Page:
…well, not completely dead but the upside is very limited, according to my old friend Brian Taptich, who has witnessed firsthand the rise and maturation of the Internet ecosystem in Silicon Valley.
Brian worked at Red Herring from 1994-1998, co-founded a new media startup, Alarm Clock Worldwide, and held senior executive positions at Electronic Arts and Bit Torrent. Somewhere in there, he also managed to get his MBA from Kellogg. He now consults for the new media industry.
A couple of months ago, Brian was back in DC, where he and I attended high school together (we also went to college together) and I asked him for a download on the state of affairs in Silicon Valley.
The key takeaway from our chat was this: in the ’90s, the Internet ecosystem had deep instabilities and inefficiencies, which created a massive opportunity for startups to create value and capture market share. Now, however, the ecosystem has matured, which means that opportunities for value creation are fewer in number and smaller in size. Thus, investors and employees in startups have much less upside than they used to have. This holds important (negative) implications for Internet investors and entrepreneurs in the US.
I requested a follow up from Brian and, rather than paraphrase his response, I cut and paste the email below. If you have any interest in investing in or working at web-based businesses, read on…
When the Web was born as a truly consumer platform (thanks to the Netscape browser), THE enormous problem that needed solving was the lack of structure and stability to all the component stuff – from the network level to the UI (on one dimension), and from the enterprise to the consumer (on a second dimension). Through the late ’90s, all this unstructured stuff was both stabilized and organized, and many billions (trillions?) of dollars in market capitalization was created – by companies like Cisco/Akamai at the network level to Yahoo/AOL on the front end (on the first dimension), and Oracle/Symantec in the enterprise and Amazon/Ebay with the consumer (on the second dimension). Of course these dimensions are fairly fluid, and there is much overlap.
Today, the Internet is an entirely stable platform – all of this component stuff is now every bit as dependable as most every other utility in your life (eg electricity, gas, etc). And the vast preponderance of innovation happening right now is dependent on this stability, which has led to an entire generation of startups focused on incremental opportunities (ie most every consumer internet company not called Google) – we should expect that the aggregate market capitalization that is/will be created by this generation will be at least an order of magnitude smaller than the companies born just 15 years ago. Not only will the “huge wins” be smaller compared to the ’90s, there will be far fewer of them. Case and point: The consumer internet companies widely expected to be this year’s “huge wins” – eg Facebook, Twitter, LinkedIn, Zynga, etc – are not only a relatively short list, but also are tracking to public equity valuations (should they even get there) absolutely lower than the previous generation.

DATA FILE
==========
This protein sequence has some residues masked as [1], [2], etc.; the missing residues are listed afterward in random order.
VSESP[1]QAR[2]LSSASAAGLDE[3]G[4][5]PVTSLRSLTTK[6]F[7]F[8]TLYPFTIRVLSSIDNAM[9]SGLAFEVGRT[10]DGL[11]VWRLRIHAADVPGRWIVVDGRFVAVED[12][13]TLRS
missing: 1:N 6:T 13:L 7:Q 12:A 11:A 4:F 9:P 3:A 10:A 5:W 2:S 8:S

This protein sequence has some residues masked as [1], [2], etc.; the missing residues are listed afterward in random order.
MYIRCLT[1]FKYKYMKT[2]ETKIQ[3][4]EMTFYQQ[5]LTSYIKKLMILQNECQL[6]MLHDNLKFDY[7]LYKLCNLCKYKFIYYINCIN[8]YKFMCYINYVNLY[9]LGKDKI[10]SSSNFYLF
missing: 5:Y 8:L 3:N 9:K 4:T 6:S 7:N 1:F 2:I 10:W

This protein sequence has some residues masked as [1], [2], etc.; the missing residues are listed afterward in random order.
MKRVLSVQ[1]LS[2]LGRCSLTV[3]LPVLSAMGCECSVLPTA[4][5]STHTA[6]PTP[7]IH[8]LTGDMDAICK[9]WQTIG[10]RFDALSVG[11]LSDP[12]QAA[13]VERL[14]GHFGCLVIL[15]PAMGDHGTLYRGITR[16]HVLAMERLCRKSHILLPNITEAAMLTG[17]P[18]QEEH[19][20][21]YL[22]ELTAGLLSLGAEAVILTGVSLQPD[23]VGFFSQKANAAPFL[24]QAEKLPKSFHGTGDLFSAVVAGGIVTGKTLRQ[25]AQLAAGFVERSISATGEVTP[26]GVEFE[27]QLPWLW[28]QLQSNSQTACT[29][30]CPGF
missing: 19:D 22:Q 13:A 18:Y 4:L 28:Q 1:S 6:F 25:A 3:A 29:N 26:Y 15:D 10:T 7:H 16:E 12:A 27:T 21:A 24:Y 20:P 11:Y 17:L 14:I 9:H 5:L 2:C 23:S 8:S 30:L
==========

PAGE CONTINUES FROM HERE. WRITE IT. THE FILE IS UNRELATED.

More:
This is precisely why the early stage venture capital that led tech funding in the ’90s has been desperately expanding into areas like clean/greentech or medical technologies (in which they have little-to-no domain expertise), and/or seeking out international expansion opportunities in places like China and India and Brazil (ie self-sustaining markets that are about 10 years behind Silicon Valley in terms of localized innovation) – VCs need to find the next thing that will provide their LPs a 20% annualized return…and tech investing in the US ain’t it.
This is not an entirely novel hypothesis – everybody from Mark Cuban to hedge fund investors have made similar and widely circulated diagnoses in 2009.
However, what has not been widely discussed – even amongst those who provide the fuel that runs the Silicon Valley engine (ie the employees, not the founders or investors) – is how the compensation structure for tech startups in the US has not adjusted to fit this new world order. It used to be that top talent would take a paycut to work at a startup – trading the known compensation of a stable company (higher base salary, greater benefits, etc) for the potential upside on the equity (“sure I’m getting paid less but my 0.5% will be worth millions!”). In a universe where founders aspire to create $100 million not $1 billion in value, the potential upside for an employee is significantly lower than it used to be…and there is no economic incentive to take the chance on a startup…unless the startup pays employees significantly more cash or gives significantly more equity…and they are currently doing neither.
It may be that, for now, people are fairly content just to have jobs. However, as the job market loosens, and people have the freedom to risk-adjust their opportunities, there is the likelihood of a flight to more established companies and/or a departure from tech altogether. Which could have profound implications in the business of tech innovation in 2010 and beyond.